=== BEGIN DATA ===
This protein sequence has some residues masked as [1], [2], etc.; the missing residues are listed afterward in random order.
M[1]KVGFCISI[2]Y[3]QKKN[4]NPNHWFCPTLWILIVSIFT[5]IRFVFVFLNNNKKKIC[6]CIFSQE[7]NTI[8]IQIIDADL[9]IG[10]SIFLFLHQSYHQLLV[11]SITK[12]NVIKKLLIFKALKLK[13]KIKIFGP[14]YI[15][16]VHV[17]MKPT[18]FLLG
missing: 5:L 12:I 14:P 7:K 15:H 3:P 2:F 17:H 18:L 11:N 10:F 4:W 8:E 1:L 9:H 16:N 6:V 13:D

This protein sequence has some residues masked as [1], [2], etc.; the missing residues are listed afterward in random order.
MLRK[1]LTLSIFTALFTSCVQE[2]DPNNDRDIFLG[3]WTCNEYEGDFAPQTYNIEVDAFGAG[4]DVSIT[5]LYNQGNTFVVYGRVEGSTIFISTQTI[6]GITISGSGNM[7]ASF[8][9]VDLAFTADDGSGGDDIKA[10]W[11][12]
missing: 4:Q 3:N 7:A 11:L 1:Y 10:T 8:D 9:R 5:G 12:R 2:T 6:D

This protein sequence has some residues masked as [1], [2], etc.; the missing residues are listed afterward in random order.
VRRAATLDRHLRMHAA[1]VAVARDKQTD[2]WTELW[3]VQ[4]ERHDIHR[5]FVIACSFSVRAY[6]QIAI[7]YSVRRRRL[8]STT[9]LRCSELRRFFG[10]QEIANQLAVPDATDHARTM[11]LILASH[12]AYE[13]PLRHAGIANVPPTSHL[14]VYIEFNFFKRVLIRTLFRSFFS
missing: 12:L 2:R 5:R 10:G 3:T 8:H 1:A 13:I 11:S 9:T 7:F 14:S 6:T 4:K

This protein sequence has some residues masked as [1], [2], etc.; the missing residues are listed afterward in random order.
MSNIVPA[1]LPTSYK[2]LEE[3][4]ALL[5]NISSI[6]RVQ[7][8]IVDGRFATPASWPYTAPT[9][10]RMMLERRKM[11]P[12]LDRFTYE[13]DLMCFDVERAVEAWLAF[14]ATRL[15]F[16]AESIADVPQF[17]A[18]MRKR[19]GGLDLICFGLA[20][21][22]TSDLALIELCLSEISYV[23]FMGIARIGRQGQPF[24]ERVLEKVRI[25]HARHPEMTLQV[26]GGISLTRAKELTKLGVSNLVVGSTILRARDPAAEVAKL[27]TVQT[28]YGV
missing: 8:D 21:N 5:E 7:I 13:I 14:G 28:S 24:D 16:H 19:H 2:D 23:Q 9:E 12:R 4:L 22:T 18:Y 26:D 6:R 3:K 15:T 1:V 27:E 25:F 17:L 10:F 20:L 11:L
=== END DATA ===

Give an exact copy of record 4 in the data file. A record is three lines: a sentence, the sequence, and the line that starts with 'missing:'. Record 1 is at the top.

This protein sequence has some residues masked as [1], [2], etc.; the missing residues are listed afterward in random order.
MSNIVPA[1]LPTSYK[2]LEE[3][4]ALL[5]NISSI[6]RVQ[7][8]IVDGRFATPASWPYTAPT[9][10]RMMLERRKM[11]P[12]LDRFTYE[13]DLMCFDVERAVEAWLAF[14]ATRL[15]F[16]AESIADVPQF[17]A[18]MRKR[19]GGLDLICFGLA[20][21][22]TSDLALIELCLSEISYV[23]FMGIARIGRQGQPF[24]ERVLEKVRI[25]HARHPEMTLQV[26]GGISLTRAKELTKLGVSNLVVGSTILRARDPAAEVAKL[27]TVQT[28]YGV
missing: 8:D 21:N 5:E 7:I 13:I 14:G 28:S 24:D 16:H 19:H 2:D 23:Q 9:E 12:R 4:L 22:T 18:Y 26:D 6:R 3:K 15:T 1:V 27:E 25:F 17:L 10:F 20:L 11:L